# Tag: Excel

• ## Excel: Defining parametric names for cells

It should come as no surprise to anyone who has read my blog for a while that I use Excel on a relatively regular basis. Wherever possible, I like using parameters, rather than addressing something directly. There are a few reasons for this. It makes a formula shorter, more user friendly, and quicker to write.…

• ## Excel: Looking up data continued

Last week, I showed you the simplest form of the XLOOKUP function. Though highly useful, it’s only really useful if you find exact matches. If you’re looking at an array of data – e.g. pay averages for age groups instead of specific ages – you need to help it a little. To this end, the…

• ## Excel: Looking up data

This time, I show you how I look up data in a table using the XLOOKUP function.

• ## Excel: Calculating days, months, and years

One thing I find myself needing to do on a relatively regular basis, is calculate the number of days, months, or years between two given dates. Like with so many other things, Excel has a function for this, too. It’s intuitively named DATEDIF, and here’s how you use it. The syntax is =DATEDIF(startdate,enddate,UNIT). The units…

• ## Excel: Adding multiple axes in a chart

One of the many things I do as a union representative, is negotiate wages with management. I argue my point using a number of tools, not least of which is the change in pay over time. I have one set of data which is what we use when negotiating, which represents the estimated change. I…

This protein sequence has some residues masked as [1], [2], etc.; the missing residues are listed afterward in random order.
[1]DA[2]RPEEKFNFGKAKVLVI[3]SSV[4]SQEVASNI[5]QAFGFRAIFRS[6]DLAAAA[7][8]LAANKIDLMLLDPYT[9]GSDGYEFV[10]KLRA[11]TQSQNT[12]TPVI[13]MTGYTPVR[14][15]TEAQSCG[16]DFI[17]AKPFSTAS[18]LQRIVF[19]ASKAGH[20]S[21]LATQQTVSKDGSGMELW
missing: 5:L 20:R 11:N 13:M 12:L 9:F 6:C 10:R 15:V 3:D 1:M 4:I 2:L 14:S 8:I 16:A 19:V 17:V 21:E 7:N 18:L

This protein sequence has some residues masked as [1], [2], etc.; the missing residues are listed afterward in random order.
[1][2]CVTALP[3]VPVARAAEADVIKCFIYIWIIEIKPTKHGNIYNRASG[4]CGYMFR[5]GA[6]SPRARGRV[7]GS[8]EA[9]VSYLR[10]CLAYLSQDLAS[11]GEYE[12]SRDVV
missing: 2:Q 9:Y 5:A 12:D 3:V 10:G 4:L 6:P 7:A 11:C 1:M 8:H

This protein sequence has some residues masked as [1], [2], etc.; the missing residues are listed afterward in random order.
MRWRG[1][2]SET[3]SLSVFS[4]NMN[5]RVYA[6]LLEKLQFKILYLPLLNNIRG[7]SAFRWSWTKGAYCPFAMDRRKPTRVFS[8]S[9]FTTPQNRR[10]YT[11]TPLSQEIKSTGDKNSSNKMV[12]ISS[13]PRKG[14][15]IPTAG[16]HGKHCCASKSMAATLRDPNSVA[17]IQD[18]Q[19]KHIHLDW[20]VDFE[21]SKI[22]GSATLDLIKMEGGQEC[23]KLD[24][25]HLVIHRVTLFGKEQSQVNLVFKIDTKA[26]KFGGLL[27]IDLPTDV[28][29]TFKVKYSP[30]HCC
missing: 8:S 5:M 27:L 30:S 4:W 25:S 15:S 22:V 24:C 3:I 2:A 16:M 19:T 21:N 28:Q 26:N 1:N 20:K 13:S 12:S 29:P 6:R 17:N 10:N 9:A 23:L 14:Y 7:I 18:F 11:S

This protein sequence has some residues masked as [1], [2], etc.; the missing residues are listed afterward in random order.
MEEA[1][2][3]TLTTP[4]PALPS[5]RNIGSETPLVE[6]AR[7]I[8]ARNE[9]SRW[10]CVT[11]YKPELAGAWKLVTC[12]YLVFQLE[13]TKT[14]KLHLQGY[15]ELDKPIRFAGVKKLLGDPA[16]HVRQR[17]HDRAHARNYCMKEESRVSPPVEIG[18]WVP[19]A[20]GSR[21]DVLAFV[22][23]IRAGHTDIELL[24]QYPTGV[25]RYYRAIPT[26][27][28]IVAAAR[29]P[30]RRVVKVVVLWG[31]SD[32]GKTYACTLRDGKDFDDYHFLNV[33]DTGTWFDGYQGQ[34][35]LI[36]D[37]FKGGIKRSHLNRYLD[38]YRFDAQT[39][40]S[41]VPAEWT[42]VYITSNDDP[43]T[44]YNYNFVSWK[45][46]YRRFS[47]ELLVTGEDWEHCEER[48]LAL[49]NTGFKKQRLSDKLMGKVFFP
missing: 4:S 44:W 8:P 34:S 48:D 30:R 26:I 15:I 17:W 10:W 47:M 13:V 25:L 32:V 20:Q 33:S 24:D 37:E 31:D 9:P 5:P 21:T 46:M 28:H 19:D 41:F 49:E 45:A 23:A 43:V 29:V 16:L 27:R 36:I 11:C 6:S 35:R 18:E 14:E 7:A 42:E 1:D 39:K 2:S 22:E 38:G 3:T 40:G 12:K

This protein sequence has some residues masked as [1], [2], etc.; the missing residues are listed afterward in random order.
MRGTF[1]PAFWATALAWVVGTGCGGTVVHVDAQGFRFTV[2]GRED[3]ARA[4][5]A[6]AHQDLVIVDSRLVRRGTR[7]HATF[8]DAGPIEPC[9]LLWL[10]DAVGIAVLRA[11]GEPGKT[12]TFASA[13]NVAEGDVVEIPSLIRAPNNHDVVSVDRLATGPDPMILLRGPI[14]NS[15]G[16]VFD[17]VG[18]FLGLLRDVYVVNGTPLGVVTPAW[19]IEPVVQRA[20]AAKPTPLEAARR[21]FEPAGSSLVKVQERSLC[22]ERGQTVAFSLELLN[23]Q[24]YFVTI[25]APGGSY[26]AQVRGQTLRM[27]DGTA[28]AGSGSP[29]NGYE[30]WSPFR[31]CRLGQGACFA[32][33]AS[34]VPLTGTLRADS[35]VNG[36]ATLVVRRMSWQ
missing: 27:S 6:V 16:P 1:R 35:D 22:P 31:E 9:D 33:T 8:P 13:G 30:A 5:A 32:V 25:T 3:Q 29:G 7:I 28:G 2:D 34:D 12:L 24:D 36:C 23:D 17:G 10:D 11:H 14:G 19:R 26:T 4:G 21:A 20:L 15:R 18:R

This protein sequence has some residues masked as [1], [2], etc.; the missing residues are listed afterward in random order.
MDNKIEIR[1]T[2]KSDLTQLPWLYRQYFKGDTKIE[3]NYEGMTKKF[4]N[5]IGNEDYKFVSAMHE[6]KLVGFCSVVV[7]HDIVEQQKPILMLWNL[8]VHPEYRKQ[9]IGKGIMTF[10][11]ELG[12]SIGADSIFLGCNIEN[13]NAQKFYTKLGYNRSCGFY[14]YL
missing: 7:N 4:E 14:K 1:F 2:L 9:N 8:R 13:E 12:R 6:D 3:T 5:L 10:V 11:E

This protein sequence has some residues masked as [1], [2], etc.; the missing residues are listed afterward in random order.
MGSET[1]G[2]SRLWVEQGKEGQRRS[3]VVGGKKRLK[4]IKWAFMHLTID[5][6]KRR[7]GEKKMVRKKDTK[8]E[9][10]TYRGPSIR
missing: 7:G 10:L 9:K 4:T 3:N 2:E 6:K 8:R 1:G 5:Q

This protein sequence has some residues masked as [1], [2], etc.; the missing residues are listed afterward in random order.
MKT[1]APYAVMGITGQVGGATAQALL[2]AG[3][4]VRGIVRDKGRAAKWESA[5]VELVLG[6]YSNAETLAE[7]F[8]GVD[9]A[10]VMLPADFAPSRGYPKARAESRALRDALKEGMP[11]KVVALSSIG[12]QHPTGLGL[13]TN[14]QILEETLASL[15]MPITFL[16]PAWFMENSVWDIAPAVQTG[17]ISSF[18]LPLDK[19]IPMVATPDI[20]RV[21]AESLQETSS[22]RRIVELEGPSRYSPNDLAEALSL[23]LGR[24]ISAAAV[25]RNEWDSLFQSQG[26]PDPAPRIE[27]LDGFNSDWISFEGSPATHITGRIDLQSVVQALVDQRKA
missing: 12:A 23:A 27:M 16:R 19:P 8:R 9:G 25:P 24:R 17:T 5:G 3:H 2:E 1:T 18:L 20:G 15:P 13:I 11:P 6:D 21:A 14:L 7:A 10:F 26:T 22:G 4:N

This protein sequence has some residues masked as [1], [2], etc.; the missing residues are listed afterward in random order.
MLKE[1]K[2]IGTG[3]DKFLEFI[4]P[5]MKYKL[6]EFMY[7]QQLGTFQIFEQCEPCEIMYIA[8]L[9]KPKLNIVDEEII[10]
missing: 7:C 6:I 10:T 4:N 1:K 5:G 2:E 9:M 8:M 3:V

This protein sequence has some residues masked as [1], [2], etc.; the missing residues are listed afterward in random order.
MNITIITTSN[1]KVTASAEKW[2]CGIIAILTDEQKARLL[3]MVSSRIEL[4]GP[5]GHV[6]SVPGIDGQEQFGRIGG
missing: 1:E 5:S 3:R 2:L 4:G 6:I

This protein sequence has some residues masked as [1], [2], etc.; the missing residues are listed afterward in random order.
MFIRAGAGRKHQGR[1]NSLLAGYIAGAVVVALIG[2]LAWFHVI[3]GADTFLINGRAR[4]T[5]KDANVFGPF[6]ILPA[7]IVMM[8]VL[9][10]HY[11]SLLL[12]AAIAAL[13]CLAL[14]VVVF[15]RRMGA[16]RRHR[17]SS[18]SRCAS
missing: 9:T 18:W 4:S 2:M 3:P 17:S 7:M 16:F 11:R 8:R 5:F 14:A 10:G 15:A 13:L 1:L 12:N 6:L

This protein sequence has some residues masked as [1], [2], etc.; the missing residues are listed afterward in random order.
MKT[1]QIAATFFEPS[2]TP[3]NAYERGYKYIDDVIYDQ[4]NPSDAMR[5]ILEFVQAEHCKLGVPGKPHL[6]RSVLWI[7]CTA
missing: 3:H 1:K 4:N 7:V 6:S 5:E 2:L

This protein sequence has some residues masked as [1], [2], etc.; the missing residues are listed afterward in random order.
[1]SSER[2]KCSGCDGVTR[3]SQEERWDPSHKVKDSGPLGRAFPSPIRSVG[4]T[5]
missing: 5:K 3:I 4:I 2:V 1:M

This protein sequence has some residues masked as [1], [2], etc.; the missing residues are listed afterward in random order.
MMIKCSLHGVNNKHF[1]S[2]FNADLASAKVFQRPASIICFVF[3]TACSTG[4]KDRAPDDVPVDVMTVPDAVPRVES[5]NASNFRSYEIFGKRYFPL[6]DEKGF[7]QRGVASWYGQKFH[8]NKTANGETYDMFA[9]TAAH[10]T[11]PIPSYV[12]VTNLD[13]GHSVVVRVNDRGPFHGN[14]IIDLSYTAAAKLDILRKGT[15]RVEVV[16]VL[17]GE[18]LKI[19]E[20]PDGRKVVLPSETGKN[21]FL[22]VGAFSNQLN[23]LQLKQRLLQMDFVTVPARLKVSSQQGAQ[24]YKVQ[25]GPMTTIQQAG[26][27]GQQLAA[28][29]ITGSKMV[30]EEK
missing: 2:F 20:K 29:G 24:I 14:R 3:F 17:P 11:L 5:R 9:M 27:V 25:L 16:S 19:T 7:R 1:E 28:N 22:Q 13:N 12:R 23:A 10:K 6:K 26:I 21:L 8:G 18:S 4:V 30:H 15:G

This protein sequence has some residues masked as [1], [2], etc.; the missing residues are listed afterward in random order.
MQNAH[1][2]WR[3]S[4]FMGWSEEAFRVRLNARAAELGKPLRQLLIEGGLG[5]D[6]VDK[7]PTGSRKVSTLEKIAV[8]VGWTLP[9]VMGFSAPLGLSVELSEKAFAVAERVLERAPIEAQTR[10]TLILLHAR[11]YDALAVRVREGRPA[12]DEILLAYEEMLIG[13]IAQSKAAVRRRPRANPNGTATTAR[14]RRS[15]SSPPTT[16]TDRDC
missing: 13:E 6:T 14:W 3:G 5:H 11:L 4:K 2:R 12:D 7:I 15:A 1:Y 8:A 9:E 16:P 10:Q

• ## Top 15 Excel shortcuts

As I’ve described elsewhere, I use Excel a fair amount. To this end, keyboard shortcuts are very useful. Here are some I find to be very useful: Alt and = Sum up a column Ctrl and + Insert a cell Select a row/column and enter Ctrl and + Insert a row/column above Ctrl and -…

• ## Excel: Allow dividing formulas to fail gracefully

I’m sure I’m not alone in having had this happen: I was using Excel to make some quick calculations, and got #DIV/0!-errors for some rows because one of the fields I’d been dividing by was empty. Sometimes you don’t have all the information you need for every single row, but you still want to have…

• ## Paste text without formatting

I recently had a long term collaboration with a number of colleagues, where part of what we did was produce, edit, and agree upon finalized versions of text. We applied various formatting such as color, cursive, and bold to track the status of specific text blocks. At the end of it all, we needed to…

• ## Excel: Format cells based on content

As a union steward, one of the many things I do on a regular basis is evaluate key indicators of the company financials. I do this by plotting a few numbers from the accounting reports into Excel, and then run them through some standardised analysis to identify the performance of key indicators. These indicators are…

• ## Excel: Automatically set width and height

If I’ve been there once, I’ve been there a thousand times; I’ve got a spreadsheet in excel with varying widths and heights that don’t fit the data. Now, sure, you could go in and correct it manually – but that’s not only boring, it’s a pain it the behind. Luckily, there are keyboard shortcuts to…

• ## Excel: Merge cells without losing data

If you’ve ever attempted to merge cells that hold data in Excel, you will almost certainly have encountered this warning: This can be annoying when you’re trying to combine data in multiple different fields, such as first and last names. Happily, there is a formula (in Excel, there’s more or less always a formula) to…